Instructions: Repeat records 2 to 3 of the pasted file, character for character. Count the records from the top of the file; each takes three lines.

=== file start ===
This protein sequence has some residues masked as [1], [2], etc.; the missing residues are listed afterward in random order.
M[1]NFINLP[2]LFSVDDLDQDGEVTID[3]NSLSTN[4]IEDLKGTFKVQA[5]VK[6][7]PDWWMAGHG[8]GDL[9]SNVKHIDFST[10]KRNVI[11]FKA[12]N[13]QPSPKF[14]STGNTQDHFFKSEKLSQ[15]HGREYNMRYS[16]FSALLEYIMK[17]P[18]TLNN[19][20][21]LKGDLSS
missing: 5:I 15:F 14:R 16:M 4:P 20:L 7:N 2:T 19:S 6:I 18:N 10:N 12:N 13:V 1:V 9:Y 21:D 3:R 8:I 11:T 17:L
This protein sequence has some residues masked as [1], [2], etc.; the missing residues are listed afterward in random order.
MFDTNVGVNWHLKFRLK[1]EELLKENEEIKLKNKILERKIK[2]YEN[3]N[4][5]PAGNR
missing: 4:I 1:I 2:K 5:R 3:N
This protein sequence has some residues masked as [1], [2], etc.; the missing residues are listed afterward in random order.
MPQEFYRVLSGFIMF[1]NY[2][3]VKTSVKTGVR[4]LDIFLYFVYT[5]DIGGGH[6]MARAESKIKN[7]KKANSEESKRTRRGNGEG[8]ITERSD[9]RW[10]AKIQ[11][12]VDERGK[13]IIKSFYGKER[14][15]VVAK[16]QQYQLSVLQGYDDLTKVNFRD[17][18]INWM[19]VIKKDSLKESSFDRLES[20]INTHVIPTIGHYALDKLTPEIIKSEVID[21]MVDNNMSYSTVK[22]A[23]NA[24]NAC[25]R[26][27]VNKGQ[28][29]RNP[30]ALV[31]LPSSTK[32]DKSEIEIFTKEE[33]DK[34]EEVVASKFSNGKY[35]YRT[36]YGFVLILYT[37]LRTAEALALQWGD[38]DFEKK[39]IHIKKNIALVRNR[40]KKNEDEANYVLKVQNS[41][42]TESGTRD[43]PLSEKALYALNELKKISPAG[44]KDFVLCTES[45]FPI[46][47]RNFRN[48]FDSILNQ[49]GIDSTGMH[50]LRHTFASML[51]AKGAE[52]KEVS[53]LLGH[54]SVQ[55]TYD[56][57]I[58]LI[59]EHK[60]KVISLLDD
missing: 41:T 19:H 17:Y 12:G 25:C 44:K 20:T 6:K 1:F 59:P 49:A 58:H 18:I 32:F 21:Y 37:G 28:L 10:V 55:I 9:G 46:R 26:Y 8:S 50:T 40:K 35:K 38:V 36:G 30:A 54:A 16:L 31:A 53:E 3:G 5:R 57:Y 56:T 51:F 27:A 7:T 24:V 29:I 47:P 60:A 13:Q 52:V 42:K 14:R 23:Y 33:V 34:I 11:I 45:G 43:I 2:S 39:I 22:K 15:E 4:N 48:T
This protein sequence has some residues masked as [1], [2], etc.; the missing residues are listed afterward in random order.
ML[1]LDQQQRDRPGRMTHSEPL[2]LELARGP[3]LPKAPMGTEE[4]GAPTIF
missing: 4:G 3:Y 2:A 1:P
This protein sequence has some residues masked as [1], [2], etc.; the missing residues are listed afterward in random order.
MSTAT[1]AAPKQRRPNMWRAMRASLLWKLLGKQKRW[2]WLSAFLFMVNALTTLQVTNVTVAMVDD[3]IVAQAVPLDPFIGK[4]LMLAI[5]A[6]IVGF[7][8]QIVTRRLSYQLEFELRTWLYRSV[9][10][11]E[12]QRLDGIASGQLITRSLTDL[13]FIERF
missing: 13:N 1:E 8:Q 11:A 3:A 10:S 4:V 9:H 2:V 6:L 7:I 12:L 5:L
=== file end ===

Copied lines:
This protein sequence has some residues masked as [1], [2], etc.; the missing residues are listed afterward in random order.
MFDTNVGVNWHLKFRLK[1]EELLKENEEIKLKNKILERKIK[2]YEN[3]N[4][5]PAGNR
missing: 4:I 1:I 2:K 5:R 3:N
This protein sequence has some residues masked as [1], [2], etc.; the missing residues are listed afterward in random order.
MPQEFYRVLSGFIMF[1]NY[2][3]VKTSVKTGVR[4]LDIFLYFVYT[5]DIGGGH[6]MARAESKIKN[7]KKANSEESKRTRRGNGEG[8]ITERSD[9]RW[10]AKIQ[11][12]VDERGK[13]IIKSFYGKER[14][15]VVAK[16]QQYQLSVLQGYDDLTKVNFRD[17][18]INWM[19]VIKKDSLKESSFDRLES[20]INTHVIPTIGHYALDKLTPEIIKSEVID[21]MVDNNMSYSTVK[22]A[23]NA[24]NAC[25]R[26][27]VNKGQ[28][29]RNP[30]ALV[31]LPSSTK[32]DKSEIEIFTKEE[33]DK[34]EEVVASKFSNGKY[35]YRT[36]YGFVLILYT[37]LRTAEALALQWGD[38]DFEKK[39]IHIKKNIALVRNR[40]KKNEDEANYVLKVQNS[41][42]TESGTRD[43]PLSEKALYALNELKKISPAG[44]KDFVLCTES[45]FPI[46][47]RNFRN[48]FDSILNQ[49]GIDSTGMH[50]LRHTFASML[51]AKGAE[52]KEVS[53]LLGH[54]SVQ[55]TYD[56][57]I[58]LI[59]EHK[60]KVISLLDD
missing: 41:T 19:H 17:Y 12:G 25:C 44:K 20:T 6:K 1:F 59:P 49:A 58:H 18:I 32:F 21:Y 37:G 28:L 10:V 55:I 9:G 46:R 26:Y 8:S 50:T 40:K 35:K 38:V 36:G 30:A 54:A 16:L 31:A 53:E 3:G 5:R 57:Y 56:T 51:F 27:A 7:T 24:V 29:I 47:P 60:A 13:Q 52:V 42:K 14:R 23:Y 33:V 34:I 11:I 45:G 43:I 2:S 39:I 22:K 15:E 4:N 48:T